06/11/2007 12:00AM

Attard took in an all-too-familiar scenario


ETOBICOKE, Ontario - The Woodbine Oaks evoked an uncomfortable sense of deja vu for trainer Steve Attard, owner Les Pereira, and jockey Justin Stein, as Saskawea finished second after forcing the pace of Street Sounds.

Last year, Sweet Breanna had finished second for the same connections in the Woodbine Oaks behind the Casse-trained Kimchi.

"Two years in a row, my fillies have run identical races," said Attard. "I chase the speed, and soften the lead horse up for Casse to come from off the pace."

Attard believes Saskawea's cause had been hampered early on Woodbine Oaks Day when Palace Pier, who figured to be a pace factor, was scratched when seemingly off her game.

"I said 'Oh-oh, we're in trouble,' " said Attard. "But I think maybe if we didn't go with [Street Sounds], we would have been third.

"For my filly to finish second, after those fractions, was tremendous. Sealy Hill is obviously a better horse. We've run against her twice, and she beat us twice."

Attard now will point Saskawea for the $250,000 Bison City, a 1 1/16-mile race for Canadian-bred 3-year-old fillies here July 1.

Sweet Breanna was second to Kimchi in last year's Bison City, which was run at Fort Erie.

Matz analyzes Street Sounds's defeat

Street Sounds, trained by Michael Matz, wound up third under Ramon Dominguez as the 6-5 favorite.

Owned by Hidden Creek Farm, Street Sounds came into the Woodbine Oaks with three career stakes victories, two on turf and one on Polytrack at Keeneland.

"We didn't want to be on the lead, especially with fractions like that, but she broke too sharp," said Matz, who was visiting Woodbine for the first time. "On Polytrack, I think she's sharper than she is on grass, and I think a mile and an eighth might be a little too far for her.

"It's just something you have to figure out with a horse."

Street Sounds was heading back to her base at Fair Hill, Md., on Monday. Matz, while unsure of her next move, will consider the Bison City.

Quiet Jungle may have needed one

Quiet Jungle, owned by Sam-Son Farm and trained by Mark Frostad, never reached serious contention as the fifth-place Woodbine Oaks finisher.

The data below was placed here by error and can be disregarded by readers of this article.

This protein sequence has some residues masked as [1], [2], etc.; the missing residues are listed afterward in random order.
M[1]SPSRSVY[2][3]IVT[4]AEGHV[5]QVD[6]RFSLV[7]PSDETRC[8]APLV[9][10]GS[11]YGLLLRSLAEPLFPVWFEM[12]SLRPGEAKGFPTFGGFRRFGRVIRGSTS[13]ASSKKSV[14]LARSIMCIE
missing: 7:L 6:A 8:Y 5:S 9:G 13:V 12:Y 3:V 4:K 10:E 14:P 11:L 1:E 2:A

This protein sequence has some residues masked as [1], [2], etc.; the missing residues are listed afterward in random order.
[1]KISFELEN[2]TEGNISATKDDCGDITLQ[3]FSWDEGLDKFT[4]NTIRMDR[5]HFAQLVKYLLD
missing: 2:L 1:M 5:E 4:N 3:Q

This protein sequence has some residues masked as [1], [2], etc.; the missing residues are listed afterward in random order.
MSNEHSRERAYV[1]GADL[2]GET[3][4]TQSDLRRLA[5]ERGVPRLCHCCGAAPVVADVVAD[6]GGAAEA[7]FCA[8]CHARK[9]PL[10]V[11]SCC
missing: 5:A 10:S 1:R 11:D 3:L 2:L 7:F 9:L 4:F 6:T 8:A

"She got very tired," said Frostad. "I was a little surprised. But, in retrospect, her last two races were funnily run races. She really only ran about half a mile in each one. Maybe she just wasn't fit enough."

Quiet Jungle could return in the Bison City, but Frostad and Sam-Son also have another candidate in Catch the Thrill, who was Canada's champion 2-year-old filly last year and has been picking up the pace in preparation for her seasonal bow.

Suva headed back west

Suva, the Vancouver invader owned by Jeffrey Sengara and trained by Steve Henson, is heading back to Hastings after finishing a well-beaten seventh in the Woodbine Oaks.

"She got outrun, that's all," said Henson. "She had a little trouble down the backstretch, but nothing that was going to make any difference.

"I'll turn her out for a couple of weeks, and get her ready for British Columbia Cup Day."

Suva's target on that Aug. 6 program at Hastings is the $45,000 Dogwood, a 1 1/16-mile race for 3-year-old fillies bred in British Columbia.

Mixed results for Pletcher

Christies Treasure and Belleplaine, both trained by Todd Pletcher, left Woodbine early Monday morning after contrasting efforts in the Woodbine Oaks.

Christies Treasure, owned by Elisabeth Alexander, closed to finish fourth in her first outing on a surface other than turf, while Belleplaine, owned by Melnyk Racing Stable, was eased after racing in third place through the early stages.